Collected Stories, opening at Trustus, poses tough questions by Jaquelyn Mohan

collected stories

Who owns your memories?  It is a strange question, and one which opens conversation about intellectual property, personal experience, ownership, and the often blurred line between what is right and what is wrong.  In Collected Stories, playwright David Margulies raises these issues, and Milena Herring further explores these issues and more in her production of the controversial play opening at Trustus Theatre this August.


Collected Stories tells the tale of the changing relationship between two women over a span of six years.  Ruth Steiner, played by Elena Martinez, takes the role of teacher and mentor to the younger Lisa Morrison, played by E. G. Heard Engle.  Ruth is a respected professor and short story writer in her mid-fifties who takes on Lisa, graduate student and aspiring writer, as her assistant.  As the years pass, they become friends and eventually adversaries as one character makes a choice that forever changes both women’s lives, careers, and futures.


A USC graduate, director Milena Herring worked in New York in the theater business for thirty years before returning to Columbia in 2010.  Her love for Collected Stories originally sparked when she saw the play performed in New York in 1997 by Uta Hagen and Debra Messing.  Herring is thrilled to finally have the opportunity to direct Collected Stories.


“What appealed to me about the play originally was the veracity of who is wrong and who is right.  There’s a point in the play where the audience gives a collective gasp and realizes a truth about ones of the characters,” Herring says, recalling when she first saw the play years ago.  “The plays that I love, both as a director and as a member of the audience, are plays that move the audience from point A to point B or even point W—they move the audience intellectually or emotionally, and this play does both.”


Collected Stories deals with numerous highly charged ideas and themes ranging from betrayal, intellectual property, the creative process, aging, lost love, and literary appropriation.  “It’s a good thinking person’s play,” Herring says.  The play deals with these heavy issues with honesty and oftentimes humor.  “It’s just very real,” Herring adds.  “In the 1960s it would have been called kitchen sink realism.  It’s a slice of life.  You’re dropping in on a conversation between Lisa and Ruth over six years.”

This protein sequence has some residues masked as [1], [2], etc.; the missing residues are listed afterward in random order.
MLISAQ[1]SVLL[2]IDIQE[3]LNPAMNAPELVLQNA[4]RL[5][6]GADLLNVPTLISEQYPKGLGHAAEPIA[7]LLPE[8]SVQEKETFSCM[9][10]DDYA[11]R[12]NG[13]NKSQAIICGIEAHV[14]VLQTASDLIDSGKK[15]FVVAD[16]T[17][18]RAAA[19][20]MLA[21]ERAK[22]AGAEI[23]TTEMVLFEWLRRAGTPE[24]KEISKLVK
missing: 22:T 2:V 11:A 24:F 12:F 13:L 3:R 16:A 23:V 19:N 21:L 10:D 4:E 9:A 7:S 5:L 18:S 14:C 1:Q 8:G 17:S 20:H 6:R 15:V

In this unique two-person play, both actors are equally passionate about the issues the play raises and the story it tells.  “This is a story about two women and their friendship. Friendships change and shift over time as lives change, and I love that their relationship is the root of the play,” says Engle, who takes the roll of Lisa Morrison.  Elena Martinez Vidal, who plays Ruth Steiner, said “I like this kind of show because it can engender tons of discussion…The play does not guide the audience to any conclusions: they will have to make up their own minds.  And those conclusions will probably depend a lot on their experiences and backgrounds.”  Collected Stories will leave you wondering to what extent your life is your own and how one person’s experience can become another person’s story.


Collected Stories is the celebratory closing play for the 28th season at Trustus Theatre.  “The first play of the season was Next to Normal, and it was a really fine local production you could hold up to any New York production,” Herring recalls.  “Collected Stories is a good counter production to Next to Normal…They’re good bookends to the season.”  Raising ideas pertinent to theater itself such as intellectual property and literary appropriation, Collected Stories is a brave production that is sure to keep the audience guessing until the end and, as they exit the theater, leave them with the haunting question, Who owns your memories?


Three leading ladies work together to run this play, two on-stage and one off-, and make it an experience no one will soon forget or, for that matter, be able to stop talking about.  Sponsored by Callison Tighe with consideration by Muddy Ford Press, Collected Stories will run on the Trustus main stage from August 15th through the 18th.  Trustus Theatre is located at 520 Lady Street.  For tickets and more information, visit or call the box office Tuesdays through Saturdays 1-6 pm at 803-254-9732.


— Jaquelyn Mohan, Jasper intern


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About Jasper

What Jasper Said is the blogging arm of Jasper – The Word on Columbia Arts, a new written-word oriented arts magazine that serves artists and arts lovers in the Columbia, SC area and its environs in four ways: Via Print Media – Jasper is a bi-monthly magazine, releasing in print six times per year in September, November, January, March, May & July, on the 15th of each month. Jasper covers the latest in theatre and dance, visual arts, literary arts, music, and film as well as arts events and happenings; Via Website – Jasper is an interactive website complete with a visual arts gallery, messages from Jasper, an arts events calendar that is updated several times daily, bite-sized stories on arts events, guest editorials, local music, dance & theatre videos, community surveys, and more; Via Blog – What Jasper Said -- you're reading this now -- is a daily blog featuring a rotating schedule of bloggers from the Jasper staff as well as guest bloggers from throughout the arts community; Via Twitter – Jasper Advises is a method of updating the arts community on arts events, as they happen, with more than a half dozen active tweeters who live, work, and play inside the arts community everyday ~ Jasper Advises keeps the arts community abreast of what not to miss, what is happening when it is happening, and where to be to experience it first hand.
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